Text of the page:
Racial and ethnic discriminations occur on a daily basis, hindering progress for millions of people around the world. Racism and intolerance can take various forms, from denying individuals the basic principles of equality to fuelling ethnic hatred that may lead to genocide. The struggle against racism is a matter of priority for the international community and is at the heart of the work of the Office of the High Commissioner for Human Rights.
But why do we celebrate this day? Almost 69 people were killed by the police in the fire to oppose the apartheid passed laws in 1960 at a peaceful demonstration in the Sharpeville, South Africa. To promote this action as a great demise and remove all types of racial discrimination, United Nations General Assembly declared 21st March as an International Day for the Elimination of Racial Discrimination in 1966.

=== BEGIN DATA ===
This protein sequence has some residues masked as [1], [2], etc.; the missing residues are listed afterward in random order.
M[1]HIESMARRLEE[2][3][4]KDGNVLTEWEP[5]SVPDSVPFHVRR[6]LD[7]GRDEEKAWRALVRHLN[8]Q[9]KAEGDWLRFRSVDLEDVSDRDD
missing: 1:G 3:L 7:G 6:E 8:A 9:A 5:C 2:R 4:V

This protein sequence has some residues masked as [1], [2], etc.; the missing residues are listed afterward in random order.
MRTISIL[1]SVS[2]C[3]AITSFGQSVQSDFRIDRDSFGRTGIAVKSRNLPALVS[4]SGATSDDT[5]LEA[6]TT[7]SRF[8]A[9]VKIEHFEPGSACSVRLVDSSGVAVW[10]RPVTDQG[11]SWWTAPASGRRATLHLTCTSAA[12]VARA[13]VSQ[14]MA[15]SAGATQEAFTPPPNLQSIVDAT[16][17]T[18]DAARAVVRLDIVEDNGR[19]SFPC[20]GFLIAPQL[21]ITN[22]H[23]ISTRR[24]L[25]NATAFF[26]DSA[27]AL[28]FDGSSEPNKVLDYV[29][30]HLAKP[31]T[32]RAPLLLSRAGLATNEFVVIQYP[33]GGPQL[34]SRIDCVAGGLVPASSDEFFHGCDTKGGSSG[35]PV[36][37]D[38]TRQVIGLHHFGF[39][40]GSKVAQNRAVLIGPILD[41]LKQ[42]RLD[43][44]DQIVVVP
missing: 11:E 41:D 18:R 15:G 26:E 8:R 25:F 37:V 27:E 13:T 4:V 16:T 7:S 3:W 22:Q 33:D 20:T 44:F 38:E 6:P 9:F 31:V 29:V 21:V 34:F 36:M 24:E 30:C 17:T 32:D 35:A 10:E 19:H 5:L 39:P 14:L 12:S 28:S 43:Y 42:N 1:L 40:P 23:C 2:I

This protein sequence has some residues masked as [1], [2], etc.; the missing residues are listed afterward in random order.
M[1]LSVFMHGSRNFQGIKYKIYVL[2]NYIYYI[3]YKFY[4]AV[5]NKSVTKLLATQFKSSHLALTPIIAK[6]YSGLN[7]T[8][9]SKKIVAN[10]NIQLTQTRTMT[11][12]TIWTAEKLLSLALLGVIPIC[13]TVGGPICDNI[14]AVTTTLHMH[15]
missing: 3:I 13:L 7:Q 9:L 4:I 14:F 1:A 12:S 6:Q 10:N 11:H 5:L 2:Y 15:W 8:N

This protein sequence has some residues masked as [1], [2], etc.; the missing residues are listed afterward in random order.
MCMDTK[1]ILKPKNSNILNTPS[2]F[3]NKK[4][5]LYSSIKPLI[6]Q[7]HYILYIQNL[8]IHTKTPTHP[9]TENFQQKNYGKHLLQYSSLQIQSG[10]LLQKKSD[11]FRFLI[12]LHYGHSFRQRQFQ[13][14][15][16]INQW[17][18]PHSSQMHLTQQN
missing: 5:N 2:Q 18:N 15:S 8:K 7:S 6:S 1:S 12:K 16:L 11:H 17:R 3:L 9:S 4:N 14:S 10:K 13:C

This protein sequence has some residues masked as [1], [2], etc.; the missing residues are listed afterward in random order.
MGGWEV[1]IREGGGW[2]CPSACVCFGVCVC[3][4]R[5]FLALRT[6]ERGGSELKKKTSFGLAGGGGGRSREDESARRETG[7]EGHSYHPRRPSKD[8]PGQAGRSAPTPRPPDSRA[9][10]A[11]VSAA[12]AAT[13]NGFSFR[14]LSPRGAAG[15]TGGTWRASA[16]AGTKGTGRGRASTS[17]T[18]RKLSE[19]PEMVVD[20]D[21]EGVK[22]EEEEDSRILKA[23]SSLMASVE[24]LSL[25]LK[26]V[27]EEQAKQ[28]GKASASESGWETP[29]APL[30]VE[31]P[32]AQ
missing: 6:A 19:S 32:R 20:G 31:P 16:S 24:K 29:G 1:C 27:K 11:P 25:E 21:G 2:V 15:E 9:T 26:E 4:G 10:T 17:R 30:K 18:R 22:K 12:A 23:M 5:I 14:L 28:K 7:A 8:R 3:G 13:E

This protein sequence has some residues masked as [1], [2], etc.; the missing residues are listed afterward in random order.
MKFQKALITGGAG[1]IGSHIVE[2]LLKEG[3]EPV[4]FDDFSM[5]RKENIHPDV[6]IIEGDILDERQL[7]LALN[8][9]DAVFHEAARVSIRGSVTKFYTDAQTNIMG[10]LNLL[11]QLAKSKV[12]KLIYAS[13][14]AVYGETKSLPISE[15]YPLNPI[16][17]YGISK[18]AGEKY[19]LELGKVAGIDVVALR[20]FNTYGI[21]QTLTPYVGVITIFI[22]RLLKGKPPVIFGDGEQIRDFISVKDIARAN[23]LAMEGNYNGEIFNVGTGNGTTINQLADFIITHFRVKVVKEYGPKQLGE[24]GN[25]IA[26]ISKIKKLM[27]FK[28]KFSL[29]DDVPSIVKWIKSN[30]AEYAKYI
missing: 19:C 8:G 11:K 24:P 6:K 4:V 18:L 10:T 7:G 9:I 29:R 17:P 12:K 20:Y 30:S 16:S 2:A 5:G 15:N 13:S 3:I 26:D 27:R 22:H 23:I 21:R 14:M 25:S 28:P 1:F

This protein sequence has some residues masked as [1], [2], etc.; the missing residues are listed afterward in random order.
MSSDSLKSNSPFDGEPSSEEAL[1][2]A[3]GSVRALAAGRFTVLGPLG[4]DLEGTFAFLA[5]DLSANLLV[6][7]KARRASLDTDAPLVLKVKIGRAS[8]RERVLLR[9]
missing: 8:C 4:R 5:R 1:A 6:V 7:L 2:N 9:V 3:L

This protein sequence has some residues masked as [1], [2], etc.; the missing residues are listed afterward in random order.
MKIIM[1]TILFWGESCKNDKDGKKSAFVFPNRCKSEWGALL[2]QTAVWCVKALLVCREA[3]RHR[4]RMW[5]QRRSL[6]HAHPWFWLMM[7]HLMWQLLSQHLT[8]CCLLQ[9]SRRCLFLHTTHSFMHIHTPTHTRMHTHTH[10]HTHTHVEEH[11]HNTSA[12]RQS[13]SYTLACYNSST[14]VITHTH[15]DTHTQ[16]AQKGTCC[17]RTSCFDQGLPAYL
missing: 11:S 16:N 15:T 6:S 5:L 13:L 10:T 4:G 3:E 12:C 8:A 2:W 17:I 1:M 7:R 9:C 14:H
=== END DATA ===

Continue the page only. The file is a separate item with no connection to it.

21st of March is from then celebrated each year as the Human Rights Day in South Africa which has been officially declared as the public holiday. This event is being commemorated by the people worldwide on annual basis to remember all those people who had lost their lives in opposing the Apartheid regime or fighting for the democracy as well as demanding the equal human rights in the South Africa.
Since then the racial discrimination has taken a serious note across all the countries. 21st March marks the reminder to eliminate all the racial discriminations. Postal Departments have also played a major role to promote and seek the awareness. The featured stamp was issued by UN in 1971 having the face value of 13 cents.
The humans are made up of various skin tones. We should learn to celebrate and respect each and every skin! Stop judging and stop racism.
Picture Courtesy: Colnect